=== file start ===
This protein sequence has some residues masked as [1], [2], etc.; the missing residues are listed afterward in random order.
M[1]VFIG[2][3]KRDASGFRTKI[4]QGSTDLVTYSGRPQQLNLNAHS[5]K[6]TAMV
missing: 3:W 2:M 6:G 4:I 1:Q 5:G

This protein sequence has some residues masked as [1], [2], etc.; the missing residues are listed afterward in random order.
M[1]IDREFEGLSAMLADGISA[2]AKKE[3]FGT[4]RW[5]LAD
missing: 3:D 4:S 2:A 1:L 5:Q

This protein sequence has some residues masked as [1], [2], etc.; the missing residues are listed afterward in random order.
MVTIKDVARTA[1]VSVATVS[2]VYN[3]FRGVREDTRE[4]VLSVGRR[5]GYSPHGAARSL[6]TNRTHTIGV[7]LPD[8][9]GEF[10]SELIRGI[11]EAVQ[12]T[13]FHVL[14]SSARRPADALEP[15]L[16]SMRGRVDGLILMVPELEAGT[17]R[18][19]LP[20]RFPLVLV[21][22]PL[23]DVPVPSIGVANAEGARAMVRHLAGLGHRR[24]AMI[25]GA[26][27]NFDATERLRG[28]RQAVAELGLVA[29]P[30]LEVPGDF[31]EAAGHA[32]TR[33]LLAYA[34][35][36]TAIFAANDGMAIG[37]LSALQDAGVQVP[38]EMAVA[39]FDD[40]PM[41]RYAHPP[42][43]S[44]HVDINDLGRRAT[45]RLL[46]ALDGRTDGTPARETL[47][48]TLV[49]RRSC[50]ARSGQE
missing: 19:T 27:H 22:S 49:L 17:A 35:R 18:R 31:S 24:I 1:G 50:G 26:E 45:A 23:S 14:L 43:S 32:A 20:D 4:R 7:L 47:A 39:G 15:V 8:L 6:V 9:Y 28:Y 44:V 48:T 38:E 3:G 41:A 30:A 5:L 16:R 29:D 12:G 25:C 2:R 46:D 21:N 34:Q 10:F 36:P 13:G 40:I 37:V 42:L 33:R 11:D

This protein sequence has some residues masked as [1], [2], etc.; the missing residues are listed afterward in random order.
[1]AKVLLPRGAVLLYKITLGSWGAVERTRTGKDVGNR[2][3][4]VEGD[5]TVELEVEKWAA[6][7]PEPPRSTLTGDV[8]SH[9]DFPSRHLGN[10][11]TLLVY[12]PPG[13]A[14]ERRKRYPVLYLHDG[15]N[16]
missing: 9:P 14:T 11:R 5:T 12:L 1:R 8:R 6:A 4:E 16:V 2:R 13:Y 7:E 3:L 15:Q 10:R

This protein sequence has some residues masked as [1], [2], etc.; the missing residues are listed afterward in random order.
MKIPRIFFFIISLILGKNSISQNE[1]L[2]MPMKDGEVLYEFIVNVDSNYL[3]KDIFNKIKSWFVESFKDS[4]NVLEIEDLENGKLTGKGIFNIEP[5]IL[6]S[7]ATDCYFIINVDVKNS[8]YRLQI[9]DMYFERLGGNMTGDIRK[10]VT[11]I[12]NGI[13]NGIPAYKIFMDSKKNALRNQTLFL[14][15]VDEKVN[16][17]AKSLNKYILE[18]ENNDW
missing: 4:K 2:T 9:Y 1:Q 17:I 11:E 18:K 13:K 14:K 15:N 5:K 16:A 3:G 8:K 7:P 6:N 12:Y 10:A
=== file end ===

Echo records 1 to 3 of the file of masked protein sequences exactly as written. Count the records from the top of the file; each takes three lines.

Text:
This protein sequence has some residues masked as [1], [2], etc.; the missing residues are listed afterward in random order.
M[1]VFIG[2][3]KRDASGFRTKI[4]QGSTDLVTYSGRPQQLNLNAHS[5]K[6]TAMV
missing: 3:W 2:M 6:G 4:I 1:Q 5:G

This protein sequence has some residues masked as [1], [2], etc.; the missing residues are listed afterward in random order.
M[1]IDREFEGLSAMLADGISA[2]AKKE[3]FGT[4]RW[5]LAD
missing: 3:D 4:S 2:A 1:L 5:Q

This protein sequence has some residues masked as [1], [2], etc.; the missing residues are listed afterward in random order.
MVTIKDVARTA[1]VSVATVS[2]VYN[3]FRGVREDTRE[4]VLSVGRR[5]GYSPHGAARSL[6]TNRTHTIGV[7]LPD[8][9]GEF[10]SELIRGI[11]EAVQ[12]T[13]FHVL[14]SSARRPADALEP[15]L[16]SMRGRVDGLILMVPELEAGT[17]R[18][19]LP[20]RFPLVLV[21][22]PL[23]DVPVPSIGVANAEGARAMVRHLAGLGHRR[24]AMI[25]GA[26][27]NFDATERLRG[28]RQAVAELGLVA[29]P[30]LEVPGDF[31]EAAGHA[32]TR[33]LLAYA[34][35][36]TAIFAANDGMAIG[37]LSALQDAGVQVP[38]EMAVA[39]FDD[40]PM[41]RYAHPP[42][43]S[44]HVDINDLGRRAT[45]RLL[46]ALDGRTDGTPARETL[47][48]TLV[49]RRSC[50]ARSGQE
missing: 19:T 27:H 22:S 49:L 17:A 35:R 18:R 31:S 24:I 1:G 50:G 26:E 45:A 23:S 14:L 43:S 32:A 20:D 4:R 7:L 47:A 39:G 15:V 8:L 6:V 9:Y 28:Y 44:V 48:T 38:E 3:G 41:A 30:A 5:L 16:R 29:D 12:G 25:C 2:R 46:D 21:N 34:Q 10:F 36:P 13:G 40:I 37:V 42:L 33:R 11:D